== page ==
Concerning the Book That Is the Body of the Beloved
Whitman's list of the things he could see
As he sat, half-paralyzed,
An old man by a woodland pond.
The names of the different trees.
The birds he glimpsed or only heard
Yet recognized by their songs.
The bushes and grasses that grew there.
How happy those lists made him:
Tamarack, birch, maple, larch—
Gazing from where he loafed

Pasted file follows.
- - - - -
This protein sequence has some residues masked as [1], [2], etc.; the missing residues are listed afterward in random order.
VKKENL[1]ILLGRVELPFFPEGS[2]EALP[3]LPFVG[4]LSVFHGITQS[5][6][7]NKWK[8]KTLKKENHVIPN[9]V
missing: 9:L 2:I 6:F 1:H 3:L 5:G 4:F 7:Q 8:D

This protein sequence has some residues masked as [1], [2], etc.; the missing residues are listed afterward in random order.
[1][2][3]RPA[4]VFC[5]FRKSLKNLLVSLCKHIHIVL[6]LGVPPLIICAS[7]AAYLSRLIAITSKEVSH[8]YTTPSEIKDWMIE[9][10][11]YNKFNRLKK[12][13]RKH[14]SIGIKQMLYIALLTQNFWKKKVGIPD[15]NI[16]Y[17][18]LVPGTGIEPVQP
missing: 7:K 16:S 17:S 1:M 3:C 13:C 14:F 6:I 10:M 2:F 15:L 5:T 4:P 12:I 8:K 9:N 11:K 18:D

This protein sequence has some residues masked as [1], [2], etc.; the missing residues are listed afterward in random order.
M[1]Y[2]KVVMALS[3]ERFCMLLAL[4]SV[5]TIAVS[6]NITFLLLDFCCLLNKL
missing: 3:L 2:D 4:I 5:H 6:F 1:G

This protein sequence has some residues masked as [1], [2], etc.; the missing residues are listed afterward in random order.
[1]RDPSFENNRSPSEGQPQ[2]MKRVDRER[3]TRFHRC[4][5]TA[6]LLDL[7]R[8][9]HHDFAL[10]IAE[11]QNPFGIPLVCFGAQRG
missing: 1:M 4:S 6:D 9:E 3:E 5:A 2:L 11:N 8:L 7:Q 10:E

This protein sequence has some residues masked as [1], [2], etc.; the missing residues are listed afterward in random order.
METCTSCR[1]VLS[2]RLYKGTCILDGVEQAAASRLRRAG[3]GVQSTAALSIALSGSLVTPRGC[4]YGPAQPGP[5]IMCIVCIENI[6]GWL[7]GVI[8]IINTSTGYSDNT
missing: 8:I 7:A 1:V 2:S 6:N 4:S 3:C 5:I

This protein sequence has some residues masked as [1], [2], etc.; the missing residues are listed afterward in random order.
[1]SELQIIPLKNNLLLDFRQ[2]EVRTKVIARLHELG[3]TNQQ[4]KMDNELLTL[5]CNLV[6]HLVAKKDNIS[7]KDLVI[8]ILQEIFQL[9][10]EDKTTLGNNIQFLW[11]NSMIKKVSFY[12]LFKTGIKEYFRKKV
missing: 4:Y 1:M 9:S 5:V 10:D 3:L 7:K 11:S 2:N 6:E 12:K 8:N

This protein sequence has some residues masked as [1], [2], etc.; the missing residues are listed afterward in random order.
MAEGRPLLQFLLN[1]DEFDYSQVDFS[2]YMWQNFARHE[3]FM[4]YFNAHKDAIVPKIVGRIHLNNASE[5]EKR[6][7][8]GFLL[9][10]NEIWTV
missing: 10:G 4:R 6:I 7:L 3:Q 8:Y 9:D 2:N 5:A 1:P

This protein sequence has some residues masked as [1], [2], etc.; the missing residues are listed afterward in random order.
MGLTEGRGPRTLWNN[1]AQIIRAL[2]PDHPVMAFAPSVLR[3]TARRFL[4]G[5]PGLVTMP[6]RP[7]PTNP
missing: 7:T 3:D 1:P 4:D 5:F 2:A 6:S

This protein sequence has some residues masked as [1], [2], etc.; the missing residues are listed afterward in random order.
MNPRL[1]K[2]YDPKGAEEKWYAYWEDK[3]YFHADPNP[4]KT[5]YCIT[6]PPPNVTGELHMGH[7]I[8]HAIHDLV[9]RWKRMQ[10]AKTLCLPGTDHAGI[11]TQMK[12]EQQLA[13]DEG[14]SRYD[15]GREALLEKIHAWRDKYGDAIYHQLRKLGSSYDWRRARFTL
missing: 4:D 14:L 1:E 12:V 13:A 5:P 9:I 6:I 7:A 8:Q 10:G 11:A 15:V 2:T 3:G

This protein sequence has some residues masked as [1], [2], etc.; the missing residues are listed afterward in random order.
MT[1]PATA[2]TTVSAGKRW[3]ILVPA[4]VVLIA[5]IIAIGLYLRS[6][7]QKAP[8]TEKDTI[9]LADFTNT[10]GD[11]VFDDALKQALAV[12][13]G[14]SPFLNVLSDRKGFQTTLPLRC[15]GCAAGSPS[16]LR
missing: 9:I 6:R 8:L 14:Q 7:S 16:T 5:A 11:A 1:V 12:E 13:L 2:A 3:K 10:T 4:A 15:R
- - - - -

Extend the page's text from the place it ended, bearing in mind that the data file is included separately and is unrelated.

On the bank or from the pond itself,
Where he floated naked
In the round pool of it:
As if he were the pupil
In a wide-open eye.
And the trees around it
Delicate and strong as lashes.
Oh, the world, the world,
What eye is wide enough?
What pupil sufficiently diligent?
Let's put our poems in the Book,
Let's add what we see to the beautiful list.